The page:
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Section Patrol Craft Photo Archive

Mauna Loa (SP 28)

Civilian call sign (1919):
Love - George - Dog - King

Motor Yacht:

  • Built in 1916 by George Lawley and Sons, Boston, MA
  • Acquired by the Navy 10 May 1917
  • Commissioned 11 May 1917
  • Returned to her owner 5 December 1918
  • Fate unknown.


  • Displacement 18 t. (gr)
  • Length 56'
  • Beam 9' 6"
  • Draft 2' 9"
  • Speed 20 kts.
  • Complement: Seven
  • Armament: One machine gun
  • Propulsion: Two 6-cylinder 115hp Van Blerck gasoline engines, two shafts.
    Click on thumbnail
    for full size image
    Size Image Description Source
    Mauna Loa 35k

    Mauna Loa is one of five volcano's that form the Island of Hawaii in the U.S. state of Hawaii in the Pacific Ocean. The largest subaerial volcano in both mass and volume, Mauna Loa has historically been considered the largest volcano on Earth, dwarfed only by Tamu Massif. It is an active shield volcano with relatively gentle slopes, with a volume estimated at approximately 18,000 cubic miles (75,000 km3), although its peak is about 125 feet (38 m) lower than that of its neighbor, Mauna Kea. Lava eruptions from Mauna Loa are silica-poor and very fluid, and they tend to be non-explosive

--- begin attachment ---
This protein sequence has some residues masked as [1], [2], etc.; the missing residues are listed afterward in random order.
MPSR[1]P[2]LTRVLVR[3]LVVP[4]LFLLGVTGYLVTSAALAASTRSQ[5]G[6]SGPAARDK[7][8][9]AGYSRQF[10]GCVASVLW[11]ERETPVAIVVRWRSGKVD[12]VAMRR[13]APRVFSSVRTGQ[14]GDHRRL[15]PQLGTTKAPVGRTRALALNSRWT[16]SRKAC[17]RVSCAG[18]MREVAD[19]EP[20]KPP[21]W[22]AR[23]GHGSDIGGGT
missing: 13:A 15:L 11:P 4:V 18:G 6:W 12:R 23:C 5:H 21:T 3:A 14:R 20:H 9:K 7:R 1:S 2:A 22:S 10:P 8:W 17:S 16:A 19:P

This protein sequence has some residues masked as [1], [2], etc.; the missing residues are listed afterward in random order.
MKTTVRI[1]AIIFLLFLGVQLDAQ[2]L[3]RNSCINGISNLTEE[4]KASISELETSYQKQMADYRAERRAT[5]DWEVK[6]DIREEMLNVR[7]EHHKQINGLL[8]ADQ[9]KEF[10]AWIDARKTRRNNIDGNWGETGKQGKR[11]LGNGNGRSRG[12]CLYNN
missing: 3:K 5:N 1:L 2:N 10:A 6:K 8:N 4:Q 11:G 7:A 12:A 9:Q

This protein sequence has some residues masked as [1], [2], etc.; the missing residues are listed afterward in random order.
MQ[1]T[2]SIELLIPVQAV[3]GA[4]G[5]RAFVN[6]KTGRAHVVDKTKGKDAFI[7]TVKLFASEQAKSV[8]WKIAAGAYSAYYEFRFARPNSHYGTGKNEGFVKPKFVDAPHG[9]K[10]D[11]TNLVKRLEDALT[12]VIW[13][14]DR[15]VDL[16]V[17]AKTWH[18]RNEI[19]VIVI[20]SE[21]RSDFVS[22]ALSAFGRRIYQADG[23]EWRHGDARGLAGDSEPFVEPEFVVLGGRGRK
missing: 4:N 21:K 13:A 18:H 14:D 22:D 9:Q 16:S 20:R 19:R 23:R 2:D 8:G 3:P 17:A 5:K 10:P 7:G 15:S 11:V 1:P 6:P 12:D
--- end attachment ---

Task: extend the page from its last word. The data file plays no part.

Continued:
Tommy Trampp
    Photo added 3 November 2020
    Mauna Loa 61k Underway in harbor, prior to her World War I Navy service. A U.S. Navy destroyer is in the left background.
    Photographed by Brown & Dawson, Stamford, Connecticut
    U.S. Navy photo NH 102022
    Naval Historical Center
    Mauna Loa 75k Underway in harbor, prior to her World War I Navy service
    Photographed by Brown & Dawson, Stamford, Connecticut
    U.S. Navy photo NH 102023
    Mauna Loa 112k Underway circa 1916
    Naval Historical Center photo NH 99595
    Robert Hurst

    Dictionary of American Naval Fighting Ships: The first Mauna Loa, a motor yacht, was built by George Lawley & Sons, Neponset, Mass., in 1916; acquired by the Navy under free-lease contract from A. C. James 10 May 1917; and commissioned the next day.

    Mauna Loa was called in for special duty during World War I, operating off the 1st Naval District until the Armistice. She decommissioned 5 December and was returned to her owner the same day.

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